The price of oil sagged after the promise of more economic stimulus faded Thursday.
Benchmark crude fell 99 cents to finish at $96.27 per barrel in New York. The decline erased nearly all the gains from the day before, when minutes from the U.S. Federal Reserve's July 31-Aug. 1 meeting suggested the Fed was preparing new steps to boost the economy.
But on Thursday, oil traders were less sure that the central bank would act. And there was more uncertainty out of Europe.
James Bullard, president of the Fed's St. Louis bank, told CNBC Thursday that the minutes from the Fed's meeting were "stale" because the economy had picked up since then. The oil market had hoped for another round of bond-buying, called "quantitative easing," or QE.
"If you're going to downgrade the expectations of QE, that will definitely put some downward pressure on the market" for oil, said Phil Flynn of Price Futures Group.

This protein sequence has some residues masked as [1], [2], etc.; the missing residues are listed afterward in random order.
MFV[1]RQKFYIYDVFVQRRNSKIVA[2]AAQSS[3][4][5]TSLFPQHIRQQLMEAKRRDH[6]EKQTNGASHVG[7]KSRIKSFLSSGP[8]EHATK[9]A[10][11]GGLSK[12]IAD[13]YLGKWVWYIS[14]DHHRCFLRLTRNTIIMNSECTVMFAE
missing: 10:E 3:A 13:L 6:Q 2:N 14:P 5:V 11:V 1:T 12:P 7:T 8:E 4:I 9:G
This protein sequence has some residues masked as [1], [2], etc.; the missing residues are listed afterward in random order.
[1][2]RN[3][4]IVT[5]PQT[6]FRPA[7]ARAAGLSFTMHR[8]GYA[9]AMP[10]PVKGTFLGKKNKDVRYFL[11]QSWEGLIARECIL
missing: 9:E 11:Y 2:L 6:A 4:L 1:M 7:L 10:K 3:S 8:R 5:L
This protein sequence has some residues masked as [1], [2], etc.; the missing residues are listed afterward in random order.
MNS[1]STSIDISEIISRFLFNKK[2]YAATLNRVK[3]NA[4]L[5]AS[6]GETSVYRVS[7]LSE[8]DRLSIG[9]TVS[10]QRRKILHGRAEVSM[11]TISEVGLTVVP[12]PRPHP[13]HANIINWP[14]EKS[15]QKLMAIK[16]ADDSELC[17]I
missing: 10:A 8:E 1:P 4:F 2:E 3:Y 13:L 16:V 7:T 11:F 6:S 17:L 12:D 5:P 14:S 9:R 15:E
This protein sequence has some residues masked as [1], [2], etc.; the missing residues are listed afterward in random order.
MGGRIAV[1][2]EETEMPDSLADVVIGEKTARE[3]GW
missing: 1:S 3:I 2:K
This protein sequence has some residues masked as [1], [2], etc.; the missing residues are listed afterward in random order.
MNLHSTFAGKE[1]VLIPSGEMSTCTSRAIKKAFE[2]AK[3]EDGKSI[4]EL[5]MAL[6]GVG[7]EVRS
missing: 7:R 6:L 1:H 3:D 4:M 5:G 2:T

The leaders of Germany and France also suggested Thursday that they would be hesitant to extend deadlines for Greece to make reforms tied to its bailout.
Oil prices headed lower around midday, shortly after the European leaders made their comments.
Overall, oil prices have climbed nearly $10 per barrel since Aug. 1, partly on hopes that the U.S., Europe and China would do more to increase growth in their respective economies. Growth increases demand for oil and other energy products.
At the pump, the national average for gasoline rose less than a penny overnight to $3.718 per gallon, according to AAA, Wright Express and the Oil Price Information Service. That's about a quarter more than a month ago and about 15 cents higher than a year ago.
Natural gas prices also fell after the government said more natural gas went into storage last week than analysts had expected. The nation's gas reserves remain well above average because of strong production and relatively soft demand.
Other futures prices on the New York Mercantile Exchange:
— Gasoline increased 1.16 cents to $3.1158 per gallon.
— Heating oil rose 0.43 cents to $3.1330 per gallon.
— Natural gas fell 2.4 cents to $2.8020 1,000 cubic feet.